By Bai Lamin Jobe
When we were young, and growing in our little town of Bathurst (now Banjul), for some of us, one of the beliefs of our lives of becoming someone of any significance in our future, was to be able “to go out”, a phrase which meant leaving the town and going somewhere like England, or anywhere in Europe or America, to earn a degree in some profession, such as a doctor, engineer or lawyer, then to come back to join the ranks of the “been-to’s.” On the other hand, especially in some other parts of the country, there were some, very few, who sought to go to Sierra Leone, Congo, or Angola to seek fortune in the mining and trading of precious metals and stones, such as gold or diamond.
All said, “Going away” in those days, as it is now by the so-called “backway”, was one of the rites of passage to manhood or womanhood, and was in the minds of most young people, except those without any ambitions. So, the “backway” movement is not a recent phenomenon, but it has recently increased by several folds; it has become much more perilous, claiming the lives of young people at an alarming rate; for instance in 2022, it is estimated that over 2000 young African migrants perished in trying to cross the Mediterranean, not to mention those who die in trying to cross the Sahara desert, or die or are raped in the camps and jails of unwilling host countries.
Of course, the urge toward such perils is stronger in some than in others, and during our young days, it was usual to hear someone being referred to as suffering from “nerves”, a phrase which meant at the time that the sufferer was at the edge of losing his mind totally, for wanting to go abroad. Nonetheless the sentiment had reason to be a top inclination of young ambitious people, because anyone who was anybody in The Gambia, at one point or the other, had been away either to study in a university, or had been away to seek fortune, which were now in their possession. Again, not everyone who left came back successful, or even came back. There were many “old timers” or settlers in places like London, France, the U.S., who never fulfilled their dreams, or who had no inclination to ever make the return leg.
In the country, for the pursuers of fortune, many of them are from the serahules tribe, who hail from the upper river districts of the country. Some of them returned to the country to be the richest Gambians, and they built hotels and factories.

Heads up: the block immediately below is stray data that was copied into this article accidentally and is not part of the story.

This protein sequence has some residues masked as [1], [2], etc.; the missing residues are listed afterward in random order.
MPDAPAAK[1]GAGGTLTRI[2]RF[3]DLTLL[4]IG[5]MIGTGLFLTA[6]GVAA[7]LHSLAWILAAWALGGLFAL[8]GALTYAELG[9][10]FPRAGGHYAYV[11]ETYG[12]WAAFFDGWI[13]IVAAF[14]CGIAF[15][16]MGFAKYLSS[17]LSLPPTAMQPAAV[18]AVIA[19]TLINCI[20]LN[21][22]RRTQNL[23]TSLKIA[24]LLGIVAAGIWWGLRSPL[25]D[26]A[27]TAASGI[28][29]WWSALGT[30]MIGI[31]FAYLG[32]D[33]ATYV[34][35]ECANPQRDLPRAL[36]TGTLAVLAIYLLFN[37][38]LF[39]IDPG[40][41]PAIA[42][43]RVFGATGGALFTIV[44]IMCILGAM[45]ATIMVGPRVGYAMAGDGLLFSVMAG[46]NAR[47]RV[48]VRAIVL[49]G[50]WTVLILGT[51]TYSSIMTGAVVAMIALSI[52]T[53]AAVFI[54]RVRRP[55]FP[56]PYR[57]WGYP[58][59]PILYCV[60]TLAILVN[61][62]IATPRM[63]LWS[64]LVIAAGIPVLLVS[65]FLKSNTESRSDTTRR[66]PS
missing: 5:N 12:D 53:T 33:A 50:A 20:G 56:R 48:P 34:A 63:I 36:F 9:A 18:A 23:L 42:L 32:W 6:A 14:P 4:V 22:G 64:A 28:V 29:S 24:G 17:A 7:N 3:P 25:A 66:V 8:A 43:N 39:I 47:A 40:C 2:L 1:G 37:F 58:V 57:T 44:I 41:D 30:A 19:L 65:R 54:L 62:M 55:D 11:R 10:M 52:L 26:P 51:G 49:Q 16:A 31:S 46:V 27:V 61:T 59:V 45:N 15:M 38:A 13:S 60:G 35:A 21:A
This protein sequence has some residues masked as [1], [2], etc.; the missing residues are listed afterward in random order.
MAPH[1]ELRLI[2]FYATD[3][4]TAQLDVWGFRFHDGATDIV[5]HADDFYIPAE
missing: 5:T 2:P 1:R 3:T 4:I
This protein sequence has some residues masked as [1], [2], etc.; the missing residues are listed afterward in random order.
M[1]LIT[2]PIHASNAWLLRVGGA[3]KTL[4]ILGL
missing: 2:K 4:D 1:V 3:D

On the other hand, for those who returned as university graduates, many were employed by the government as civil servant, or were employed by the quasi-public or private institutions. Their western education, their acquired values, and their ways of life, soon proved more self-serving, with little impact on the strive to improve the standard of living of the general population. Their education turned out to be those for mature political, economic, and social systems, which were already industrialized. The Gambia had its independence in 1965, and was mainly rural and underdeveloped with majority of its citizens illiterate and poor. The application of the pedagogic principles and practices of modern industrialized society soon proved anachronistic and ineffective. And since those who are the so-called “educated” insist to be at the helm of the country’s affair, but they had no clue of how to move the country forward; they went back, as a matter of policy, to the erstwhile colonizers for assistance and guidance, which the latter gladly provided, but only on their own terms; so usher into existence the neocolonial era, which prevails today. The horse had not change riders, and the horse has additional riders; the African masses everywhere continue to be still under the yoke of the most ineffective and exploitative systems, even comparable to the feudal and slave trading days of the 18th and 19th centuries.
The way forward must be to re-think hard, in a much more scientific and technical manner, how to revolutionize current development policies, which have been pursued for the past 50 years, after independence. Why? Because the policies are not performing, are not effective, and they are obviously not meeting the needs of the most numerous constituency, the young people, who are in the majority by over 60% of the current population of the continent.